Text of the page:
Chex Quest[edit]

Chex Quest contains many levels leftover from the original 3-episode Doom albeit trimming to 5 levels.

The texture CEMPOIS has a blackboard and in the bottom right-hand corner of said board, is the equation: √2 = chuck. Charles Jacobi was the Art Director/Lead Artist for Chex Quest.

A secret room in E1M2 contains pictures of all the people that worked on Chex Quest.

In Chex Quest 2, E1M1 is titled HHH International Spaceport. This is a reference to the HHH (Hubert H. Humphrey) Metrodome in Minneapolis, Minnesota where the Vikings formerly played until December 29, 2013 (it has since been demolished).

Doom 3[edit]

From a nonfunctional computer in the Delta Complex the player may download an email, apparently sent to demons, giving tips for successful sacrificial rituals.

The last level contains the id PDA which contains special messages from the developers of the game. Immediately before entering the room with the Cyberdemon, there is a button marked with the id Software logo. Pressing this opens a door to a secret room containing the PDA.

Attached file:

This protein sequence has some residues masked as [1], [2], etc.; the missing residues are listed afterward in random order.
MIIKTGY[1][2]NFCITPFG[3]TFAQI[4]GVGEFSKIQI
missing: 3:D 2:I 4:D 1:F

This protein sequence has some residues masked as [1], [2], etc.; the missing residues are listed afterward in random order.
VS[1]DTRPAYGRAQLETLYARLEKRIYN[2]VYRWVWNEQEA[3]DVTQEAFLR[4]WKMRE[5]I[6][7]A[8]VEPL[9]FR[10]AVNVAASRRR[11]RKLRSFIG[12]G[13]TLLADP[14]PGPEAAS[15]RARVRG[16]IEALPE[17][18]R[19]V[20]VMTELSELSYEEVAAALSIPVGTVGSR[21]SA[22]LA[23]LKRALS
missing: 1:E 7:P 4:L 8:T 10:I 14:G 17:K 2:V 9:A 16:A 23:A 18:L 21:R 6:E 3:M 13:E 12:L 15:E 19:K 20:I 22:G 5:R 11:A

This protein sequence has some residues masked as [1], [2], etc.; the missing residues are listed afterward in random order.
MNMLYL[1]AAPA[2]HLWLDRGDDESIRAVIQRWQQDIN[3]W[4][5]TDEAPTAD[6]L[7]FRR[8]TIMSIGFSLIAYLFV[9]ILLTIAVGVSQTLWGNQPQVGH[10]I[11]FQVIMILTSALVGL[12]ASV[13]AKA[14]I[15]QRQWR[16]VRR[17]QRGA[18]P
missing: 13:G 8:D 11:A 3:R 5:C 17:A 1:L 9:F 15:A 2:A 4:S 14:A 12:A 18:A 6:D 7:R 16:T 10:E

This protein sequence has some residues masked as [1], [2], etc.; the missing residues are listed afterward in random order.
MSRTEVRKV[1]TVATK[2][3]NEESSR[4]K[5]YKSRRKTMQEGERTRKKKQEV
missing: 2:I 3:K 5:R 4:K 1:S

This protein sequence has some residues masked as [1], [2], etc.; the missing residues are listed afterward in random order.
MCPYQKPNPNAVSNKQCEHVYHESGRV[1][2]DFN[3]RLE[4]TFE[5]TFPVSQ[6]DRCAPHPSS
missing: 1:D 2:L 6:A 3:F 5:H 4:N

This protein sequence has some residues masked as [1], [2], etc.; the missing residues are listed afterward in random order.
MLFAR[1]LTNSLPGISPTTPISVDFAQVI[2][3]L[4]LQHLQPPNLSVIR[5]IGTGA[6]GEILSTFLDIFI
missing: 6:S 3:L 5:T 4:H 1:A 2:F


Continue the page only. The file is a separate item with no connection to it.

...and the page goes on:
BFG Edition[edit]

The Rage button.

In Doom 3: BFG Edition's expansion The Lost Mission, the final area of the Hell Outpost level just before the boss arena contains an Easter egg which refers to Rage, id Software's previously released title. It consists of a button with the game's logo emblazoned on it which can be pressed in order to reveal a secret cache of weapons, health, and armor.

Microsoft Excel 95[edit]

Hall of Tortured Souls

In Microsoft's Excel 95 spreadsheet program (included in the Microsoft Office 95 office suite), there is an Easter egg known as the Hall of Tortured Souls, a three dimensional raycasting game engine created as a homage to Doom.[2] The existence of this Easter egg is one of the results of the "religion" said to have arisen on the Microsoft campus in the wake of Doom's release.[3] Part of the Hall is blocked off by a wall, and the wall can be opened by typing "xlkfa", a reference to the "idkfa" cheat code. It features the names and pictures of the Microsoft development team.